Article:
The above Documentary: The House I Live In really pushes Americans to think about how we need to change our strategy when fighting the "War on Drugs."

Recently, Roosevelt University hosted the Third Annual Illinois Consortium on Drug Policy.  This year, the three main panels concentrated on (1) the opiate (heroin) epidemic in the Chicago area, (2) the potential Naloxone (an opiate antagonist that can reverse the effects of opiates) has to prevent overdose deaths and save lives, and (3) the future of drug policy in the United States.  While all three are immensely important topics, the latter particularly caught our attention.

Drug policy in the United States (US) is something that can either be easily overlooked, or easily misinterpreted.  The panel of policy experts explained the history of US drug policy, the current status of the “war on drugs” and the possible future of US drug policy.  Throughout the panel, it became easier to understand what has, and has not been, achieved by current US drug laws.

About 2/3 of the United States (US) budget for drug policy is spent on source reduction (interceptions at the border, source elimination in countries of origin, and apprehending suppliers in the United States).  The leftover 1/3 is spent on “demand reduction” (treatment, education and intervention programs). What these ratios tell us is simple:  the US looks at drug addiction as a criminal issue, as opposed to a public health concern.  The American Medical Association (AMA) considers addiction a disease, so why doesn't our Federal Government?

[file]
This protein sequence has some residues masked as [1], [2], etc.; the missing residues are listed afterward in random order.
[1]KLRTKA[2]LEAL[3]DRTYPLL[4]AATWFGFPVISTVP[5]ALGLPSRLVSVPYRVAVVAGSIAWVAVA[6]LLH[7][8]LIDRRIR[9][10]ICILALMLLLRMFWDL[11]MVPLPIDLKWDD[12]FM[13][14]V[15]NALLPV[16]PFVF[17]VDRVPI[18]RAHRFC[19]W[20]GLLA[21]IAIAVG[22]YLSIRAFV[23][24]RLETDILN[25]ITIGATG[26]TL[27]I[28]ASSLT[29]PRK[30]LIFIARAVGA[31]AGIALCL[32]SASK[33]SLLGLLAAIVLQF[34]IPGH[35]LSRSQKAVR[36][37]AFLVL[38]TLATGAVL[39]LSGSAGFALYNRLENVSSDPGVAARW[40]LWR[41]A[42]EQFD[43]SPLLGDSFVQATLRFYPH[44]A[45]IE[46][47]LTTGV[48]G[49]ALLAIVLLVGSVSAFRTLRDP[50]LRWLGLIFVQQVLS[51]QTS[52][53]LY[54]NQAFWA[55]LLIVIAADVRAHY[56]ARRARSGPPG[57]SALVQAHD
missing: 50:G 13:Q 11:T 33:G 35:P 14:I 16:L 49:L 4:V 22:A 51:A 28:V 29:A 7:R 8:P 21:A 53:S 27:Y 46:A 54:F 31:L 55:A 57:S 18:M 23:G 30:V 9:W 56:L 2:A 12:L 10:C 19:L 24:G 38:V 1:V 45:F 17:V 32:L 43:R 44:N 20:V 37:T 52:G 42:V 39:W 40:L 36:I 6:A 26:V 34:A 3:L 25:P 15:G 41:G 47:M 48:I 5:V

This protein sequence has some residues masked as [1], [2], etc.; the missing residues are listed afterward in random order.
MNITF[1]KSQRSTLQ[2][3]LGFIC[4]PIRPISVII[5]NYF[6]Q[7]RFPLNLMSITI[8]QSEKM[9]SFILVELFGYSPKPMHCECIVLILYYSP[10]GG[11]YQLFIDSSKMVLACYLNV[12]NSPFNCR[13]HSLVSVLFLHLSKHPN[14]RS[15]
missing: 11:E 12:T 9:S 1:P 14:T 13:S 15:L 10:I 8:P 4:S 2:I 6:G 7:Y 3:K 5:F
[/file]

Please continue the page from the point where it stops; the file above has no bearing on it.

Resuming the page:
Since the early 70's when Richard Nixon launched his “War on Drugs,” many politicians and citizens alike have been under the assumption that arresting drug dealers, destroying fields of coca in Columbia and influencing other governments will help “win the war on drugs.”  What we have seen over the last 40 years is that drug addicts still exist in the US despite spending more than $2.5 TRILLION on the war on drugs.  We now see that if the disease of drug addiction is not treated, the problem itself will not go away.  Instead, we have seen an alarming increase in the availability of illicit substances.  Arrests related to drug abuse are extremely high: over 1.5 million arrests in 2010 were related to drug abuse according to the FBI.

It appears it’s time to change the way we fight this war.  Many experts on policy, politicians and the United States (US) public are not only pushing towards a change in the US drug policy, but are worried what will happen if we don’t. The current structure of our policy is turning those with the disease of addiction into criminals and we are spending a huge amount of money doing this.  It is estimated the US is spending at least $40 billion a year on the war on drugs (including police costs, jail costs, etc.). Drug lords are reaping records profits and addicted Americans are not being helped with their disease.  Increasingly, more Americans agree that it is time for a change and time that our fellow Americans get the help they really need to live a sober life - free of their addictions.

If you or someone you love suffers from drug or other addiction, please contact us for help.

Written by: New Hope Recovery Center